What we have at this point is an array of index values from the original array, but these index values are in the desired sorted order! At this point we've simplified the original transformation into this: my @sorted=@list[@array_of_sorted_indexes]; Execute that and we finally get @sorted which has the original array's information, but in sorted order, and @list is unmodified.

If you're fuzzy about the @list[@array] notation, this is perfectly legal. Try this in a debugging session:
print @{[a..z]}[0,4,8,14,20]; and you'll get the list 'a,e,i,o,u' back.

If all that was still not clear enough and you need a concrete example with the sort magic broken out into individual statements, the following sorts dotted IP address information:

```#!/usr/bin/perl
use strict;
use warnings;

sub XFORM {
# Extract the sort key from \$_[0] and return it.
# This will often be written in-line
# rather than as a real subroutine.
return sprintf("%012.0f", ip2val(\$_[0]));
}

{
no warnings 'numeric';
if(\$ARGV[0] > 0) {
\$DEBUG = shift @ARGV;
} else {
\$DEBUG = 0;
}
}

while (<>) {
s/(^\s+)//;        #remove indentation
s/\s+[\n\r]+//g;   #remove all eol spaces/tabs & ctrl chars

if(/^\$/) { next; } #ignore blank lines
if(/^#/) { next; } #ignore comments

#Use this to check the XFORM routine
}
}

if(\$DEBUG == 0) {
map { unpack "N", substr(\$_,-4) }
sort
map { XFORM(\$addstrary[\$_]) . pack "N", \$_ }
];

} else {    #split up Tye's GRT sort above into separate pieces

my (@arytosort, @sorted_stuff, @index_info);
+strary;
@sorted_stuff = sort @arytosort;
@index_info = map { unpack "N", substr(\$_,-4) } @sorted_stuff;

}

foreach my \$str (@sorted) {
print "\$str\n";
}

#---- Misc. IP address routines ----

###########################################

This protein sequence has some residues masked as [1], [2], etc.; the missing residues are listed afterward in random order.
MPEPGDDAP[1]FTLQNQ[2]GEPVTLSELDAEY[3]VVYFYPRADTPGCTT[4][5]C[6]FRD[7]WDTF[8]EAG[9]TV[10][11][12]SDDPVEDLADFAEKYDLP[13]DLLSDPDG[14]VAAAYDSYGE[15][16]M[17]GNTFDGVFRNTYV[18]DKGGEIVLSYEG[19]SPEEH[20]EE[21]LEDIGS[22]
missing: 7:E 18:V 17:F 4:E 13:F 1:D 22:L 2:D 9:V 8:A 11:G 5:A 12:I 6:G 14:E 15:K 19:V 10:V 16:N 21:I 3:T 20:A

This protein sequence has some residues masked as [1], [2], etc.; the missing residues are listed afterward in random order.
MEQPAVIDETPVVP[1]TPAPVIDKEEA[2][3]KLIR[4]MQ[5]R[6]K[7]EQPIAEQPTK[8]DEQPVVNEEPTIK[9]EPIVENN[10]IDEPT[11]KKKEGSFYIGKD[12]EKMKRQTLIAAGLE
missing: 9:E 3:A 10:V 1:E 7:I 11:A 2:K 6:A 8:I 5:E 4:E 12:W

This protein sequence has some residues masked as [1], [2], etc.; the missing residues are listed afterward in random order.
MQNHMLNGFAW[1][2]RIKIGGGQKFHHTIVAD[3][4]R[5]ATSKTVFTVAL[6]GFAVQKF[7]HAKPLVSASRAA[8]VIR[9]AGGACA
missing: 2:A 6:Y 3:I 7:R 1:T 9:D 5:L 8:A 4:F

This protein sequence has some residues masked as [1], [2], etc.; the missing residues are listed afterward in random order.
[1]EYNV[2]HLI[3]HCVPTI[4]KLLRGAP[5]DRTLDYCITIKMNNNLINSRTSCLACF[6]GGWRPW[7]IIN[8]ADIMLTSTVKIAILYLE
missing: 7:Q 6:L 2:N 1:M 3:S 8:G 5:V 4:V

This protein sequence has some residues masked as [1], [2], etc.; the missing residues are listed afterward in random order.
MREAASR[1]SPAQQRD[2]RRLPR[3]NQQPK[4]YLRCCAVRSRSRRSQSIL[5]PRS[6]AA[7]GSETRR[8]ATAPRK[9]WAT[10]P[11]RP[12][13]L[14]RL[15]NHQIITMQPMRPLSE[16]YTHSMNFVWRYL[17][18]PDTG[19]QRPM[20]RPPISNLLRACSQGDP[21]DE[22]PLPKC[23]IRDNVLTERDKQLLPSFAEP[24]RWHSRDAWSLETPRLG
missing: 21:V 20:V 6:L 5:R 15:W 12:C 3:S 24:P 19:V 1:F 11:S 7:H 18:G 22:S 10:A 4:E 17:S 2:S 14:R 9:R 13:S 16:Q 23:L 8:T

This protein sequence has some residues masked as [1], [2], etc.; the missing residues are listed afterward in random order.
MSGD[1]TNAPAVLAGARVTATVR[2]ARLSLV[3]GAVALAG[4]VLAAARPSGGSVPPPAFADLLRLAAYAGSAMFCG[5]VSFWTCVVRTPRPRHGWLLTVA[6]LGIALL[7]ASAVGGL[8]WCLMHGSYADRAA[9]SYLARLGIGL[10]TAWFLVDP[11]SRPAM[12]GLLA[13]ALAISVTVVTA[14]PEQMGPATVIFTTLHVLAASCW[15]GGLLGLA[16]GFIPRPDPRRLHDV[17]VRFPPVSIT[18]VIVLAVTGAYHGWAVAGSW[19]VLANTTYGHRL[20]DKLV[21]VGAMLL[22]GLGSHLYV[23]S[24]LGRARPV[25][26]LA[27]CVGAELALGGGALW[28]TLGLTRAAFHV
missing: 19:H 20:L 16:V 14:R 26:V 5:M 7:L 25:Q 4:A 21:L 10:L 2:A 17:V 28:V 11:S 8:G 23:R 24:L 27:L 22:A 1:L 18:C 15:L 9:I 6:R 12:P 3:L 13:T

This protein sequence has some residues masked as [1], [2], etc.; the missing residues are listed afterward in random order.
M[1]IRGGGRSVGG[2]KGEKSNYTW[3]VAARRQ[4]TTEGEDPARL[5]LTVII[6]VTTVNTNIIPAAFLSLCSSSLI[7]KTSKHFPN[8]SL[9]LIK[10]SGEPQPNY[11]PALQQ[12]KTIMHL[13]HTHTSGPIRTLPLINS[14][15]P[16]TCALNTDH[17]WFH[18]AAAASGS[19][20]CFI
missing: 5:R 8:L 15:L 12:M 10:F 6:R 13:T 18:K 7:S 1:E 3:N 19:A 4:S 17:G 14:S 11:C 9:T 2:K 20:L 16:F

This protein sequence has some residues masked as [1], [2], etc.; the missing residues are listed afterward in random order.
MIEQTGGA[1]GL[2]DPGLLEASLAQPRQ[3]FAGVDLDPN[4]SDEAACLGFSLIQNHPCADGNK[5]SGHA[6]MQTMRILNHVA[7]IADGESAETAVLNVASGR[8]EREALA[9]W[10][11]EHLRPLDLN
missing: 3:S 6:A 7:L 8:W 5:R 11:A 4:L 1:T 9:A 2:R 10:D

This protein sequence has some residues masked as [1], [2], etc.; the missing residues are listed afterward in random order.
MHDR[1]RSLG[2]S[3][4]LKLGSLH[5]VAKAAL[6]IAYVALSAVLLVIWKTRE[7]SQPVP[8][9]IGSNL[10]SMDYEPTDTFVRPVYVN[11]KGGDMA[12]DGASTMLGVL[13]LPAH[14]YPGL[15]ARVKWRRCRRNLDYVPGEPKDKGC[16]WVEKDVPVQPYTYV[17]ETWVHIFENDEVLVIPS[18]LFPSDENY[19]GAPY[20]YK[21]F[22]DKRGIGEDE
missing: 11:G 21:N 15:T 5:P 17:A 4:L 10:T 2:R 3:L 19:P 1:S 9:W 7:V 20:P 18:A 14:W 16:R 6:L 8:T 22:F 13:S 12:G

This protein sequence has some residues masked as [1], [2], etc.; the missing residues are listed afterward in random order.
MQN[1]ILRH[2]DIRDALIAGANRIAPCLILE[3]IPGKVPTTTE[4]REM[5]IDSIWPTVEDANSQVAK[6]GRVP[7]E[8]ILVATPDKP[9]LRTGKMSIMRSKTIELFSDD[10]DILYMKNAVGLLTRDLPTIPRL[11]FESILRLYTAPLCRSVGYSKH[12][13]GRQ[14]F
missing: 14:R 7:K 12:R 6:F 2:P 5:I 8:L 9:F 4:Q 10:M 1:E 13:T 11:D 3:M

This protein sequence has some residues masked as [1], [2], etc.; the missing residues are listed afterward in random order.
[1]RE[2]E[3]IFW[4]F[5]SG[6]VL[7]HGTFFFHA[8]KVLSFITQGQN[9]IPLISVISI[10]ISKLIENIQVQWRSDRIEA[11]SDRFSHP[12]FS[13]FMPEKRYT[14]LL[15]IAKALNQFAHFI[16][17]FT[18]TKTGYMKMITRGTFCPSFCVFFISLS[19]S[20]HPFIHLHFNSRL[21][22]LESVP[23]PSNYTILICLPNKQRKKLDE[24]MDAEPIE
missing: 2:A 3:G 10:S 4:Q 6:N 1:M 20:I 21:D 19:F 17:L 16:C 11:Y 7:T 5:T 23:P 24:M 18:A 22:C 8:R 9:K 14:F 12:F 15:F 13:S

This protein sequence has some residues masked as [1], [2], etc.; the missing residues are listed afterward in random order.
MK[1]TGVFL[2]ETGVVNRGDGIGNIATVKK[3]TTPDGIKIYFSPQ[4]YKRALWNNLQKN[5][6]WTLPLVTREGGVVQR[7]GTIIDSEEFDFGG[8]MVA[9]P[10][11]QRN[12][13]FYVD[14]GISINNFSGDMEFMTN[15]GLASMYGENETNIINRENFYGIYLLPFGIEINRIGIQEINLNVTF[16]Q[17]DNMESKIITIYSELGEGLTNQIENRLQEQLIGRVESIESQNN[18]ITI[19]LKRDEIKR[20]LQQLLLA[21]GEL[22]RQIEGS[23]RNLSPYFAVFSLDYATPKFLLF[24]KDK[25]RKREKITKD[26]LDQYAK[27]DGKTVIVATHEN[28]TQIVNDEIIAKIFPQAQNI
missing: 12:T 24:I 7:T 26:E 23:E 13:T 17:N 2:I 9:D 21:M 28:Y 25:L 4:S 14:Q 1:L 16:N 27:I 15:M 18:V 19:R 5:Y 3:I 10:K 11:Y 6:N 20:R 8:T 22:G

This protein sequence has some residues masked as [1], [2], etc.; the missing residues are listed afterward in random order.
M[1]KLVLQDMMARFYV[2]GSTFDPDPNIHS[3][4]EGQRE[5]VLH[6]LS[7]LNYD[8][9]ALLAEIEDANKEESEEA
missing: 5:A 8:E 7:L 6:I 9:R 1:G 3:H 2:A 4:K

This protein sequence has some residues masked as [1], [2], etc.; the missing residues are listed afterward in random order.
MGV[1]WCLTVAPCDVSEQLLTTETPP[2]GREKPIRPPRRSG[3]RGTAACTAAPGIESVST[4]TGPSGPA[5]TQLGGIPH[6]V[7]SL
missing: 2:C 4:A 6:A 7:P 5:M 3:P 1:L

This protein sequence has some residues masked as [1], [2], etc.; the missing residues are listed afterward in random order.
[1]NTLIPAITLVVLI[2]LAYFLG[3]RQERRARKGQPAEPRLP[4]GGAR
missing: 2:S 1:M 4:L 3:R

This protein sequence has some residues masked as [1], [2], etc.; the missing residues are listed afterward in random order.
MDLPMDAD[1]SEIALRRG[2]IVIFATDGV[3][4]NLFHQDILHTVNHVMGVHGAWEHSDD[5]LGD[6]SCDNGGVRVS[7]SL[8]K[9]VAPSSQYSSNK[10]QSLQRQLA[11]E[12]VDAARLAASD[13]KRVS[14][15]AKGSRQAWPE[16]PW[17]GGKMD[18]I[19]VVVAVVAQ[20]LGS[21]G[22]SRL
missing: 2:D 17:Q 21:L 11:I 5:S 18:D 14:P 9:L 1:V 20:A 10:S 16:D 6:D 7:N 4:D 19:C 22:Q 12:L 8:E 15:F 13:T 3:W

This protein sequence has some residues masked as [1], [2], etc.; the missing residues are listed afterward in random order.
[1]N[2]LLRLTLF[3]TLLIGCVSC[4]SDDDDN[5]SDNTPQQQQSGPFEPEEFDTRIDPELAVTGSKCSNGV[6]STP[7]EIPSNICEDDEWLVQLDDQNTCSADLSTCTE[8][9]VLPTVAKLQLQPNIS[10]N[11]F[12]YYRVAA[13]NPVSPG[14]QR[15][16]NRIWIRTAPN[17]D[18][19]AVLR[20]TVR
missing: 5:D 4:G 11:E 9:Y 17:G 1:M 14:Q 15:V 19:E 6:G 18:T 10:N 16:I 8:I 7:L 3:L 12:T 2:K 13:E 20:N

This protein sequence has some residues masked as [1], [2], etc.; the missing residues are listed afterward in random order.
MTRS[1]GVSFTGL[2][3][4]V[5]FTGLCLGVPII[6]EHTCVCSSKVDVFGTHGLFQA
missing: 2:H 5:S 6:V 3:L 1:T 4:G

# convert 4 byte integer value to an IP address
###########################################
sub val2ip {
my (\$a,\$b,\$c,\$d)=unpack("CCCC",pack("N",\$_[0]));
return "\$a.\$b.\$c.\$d";
}

###########################################
# convert IP address to a 4 byte integer value
###########################################
sub ip2val {
if ( \$_[0]=~ /([0-9]+)\.([0-9]+)\.([0-9]+)\.([0-9]+)/o ){
return (unpack("N",pack("CCCC",\$1,\$2,\$3,\$4)) );
} else {
return 0;
}
}

#####################################################################
# Find the first dotted ip address in any string, puts it in \$1,
# and put the individual octets in \$2, \$3, \$4 & \$5. Figure out the
# long integer representation of that address, and Return everything
# in a list.
#
# NOTE: it doesn't check to make sure each octet is between 0-254,
#   nor if the numbers between the dots are 1 to 3 characters in lengt
+h.
#
# Example: given "the IP address of www.xxx.com is 206.24.105.142"
# return the list ('206.24.105.142',206,24,105,142,3457706382)
#####################################################################
if ( \$_[0]=~ /(([0-9]+)\.([0-9]+)\.([0-9]+)\.([0-9]+))/o ){
return (\$1,\$2,\$3,\$4,\$5, unpack("N",pack("CCCC",\$2,\$3,\$4,\$5)) )
+;
} else {
return ();
}
}
It'll read from an input file or Standard In, and grab the first IP address on each line. If you want to manually run through the split up sort steps within a debugger, the script's first argument should be any positive number. Or just set \$DEBUG yourself while in the debugger...

-Scott